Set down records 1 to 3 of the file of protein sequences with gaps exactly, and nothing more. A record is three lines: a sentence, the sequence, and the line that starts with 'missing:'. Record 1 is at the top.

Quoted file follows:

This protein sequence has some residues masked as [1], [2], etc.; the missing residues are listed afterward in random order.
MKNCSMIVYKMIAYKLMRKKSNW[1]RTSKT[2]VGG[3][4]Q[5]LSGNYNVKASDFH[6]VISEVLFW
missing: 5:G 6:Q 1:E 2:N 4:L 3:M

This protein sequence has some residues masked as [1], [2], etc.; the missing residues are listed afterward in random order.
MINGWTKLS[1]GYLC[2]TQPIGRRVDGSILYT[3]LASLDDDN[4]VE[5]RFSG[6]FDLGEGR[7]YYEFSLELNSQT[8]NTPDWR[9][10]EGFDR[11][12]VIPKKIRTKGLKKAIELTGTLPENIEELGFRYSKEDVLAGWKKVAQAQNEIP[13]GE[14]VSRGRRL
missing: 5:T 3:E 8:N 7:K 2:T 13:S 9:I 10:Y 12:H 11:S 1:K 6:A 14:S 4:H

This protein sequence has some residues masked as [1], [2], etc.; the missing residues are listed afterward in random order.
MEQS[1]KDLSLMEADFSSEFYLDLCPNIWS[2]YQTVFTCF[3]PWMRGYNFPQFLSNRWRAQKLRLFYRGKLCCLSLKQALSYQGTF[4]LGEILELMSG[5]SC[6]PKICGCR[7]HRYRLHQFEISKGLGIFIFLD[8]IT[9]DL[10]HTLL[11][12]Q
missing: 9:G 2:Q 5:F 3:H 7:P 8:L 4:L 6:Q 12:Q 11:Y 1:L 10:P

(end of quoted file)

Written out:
This protein sequence has some residues masked as [1], [2], etc.; the missing residues are listed afterward in random order.
MKNCSMIVYKMIAYKLMRKKSNW[1]RTSKT[2]VGG[3][4]Q[5]LSGNYNVKASDFH[6]VISEVLFW
missing: 5:G 6:Q 1:E 2:N 4:L 3:M

This protein sequence has some residues masked as [1], [2], etc.; the missing residues are listed afterward in random order.
MINGWTKLS[1]GYLC[2]TQPIGRRVDGSILYT[3]LASLDDDN[4]VE[5]RFSG[6]FDLGEGR[7]YYEFSLELNSQT[8]NTPDWR[9][10]EGFDR[11][12]VIPKKIRTKGLKKAIELTGTLPENIEELGFRYSKEDVLAGWKKVAQAQNEIP[13]GE[14]VSRGRRL
missing: 5:T 3:E 8:N 7:K 2:T 13:S 9:I 10:Y 12:H 11:S 1:K 6:A 14:S 4:H

This protein sequence has some residues masked as [1], [2], etc.; the missing residues are listed afterward in random order.
MEQS[1]KDLSLMEADFSSEFYLDLCPNIWS[2]YQTVFTCF[3]PWMRGYNFPQFLSNRWRAQKLRLFYRGKLCCLSLKQALSYQGTF[4]LGEILELMSG[5]SC[6]PKICGCR[7]HRYRLHQFEISKGLGIFIFLD[8]IT[9]DL[10]HTLL[11][12]Q
missing: 9:G 2:Q 5:F 3:H 7:P 8:L 4:L 6:Q 12:Q 11:Y 1:L 10:P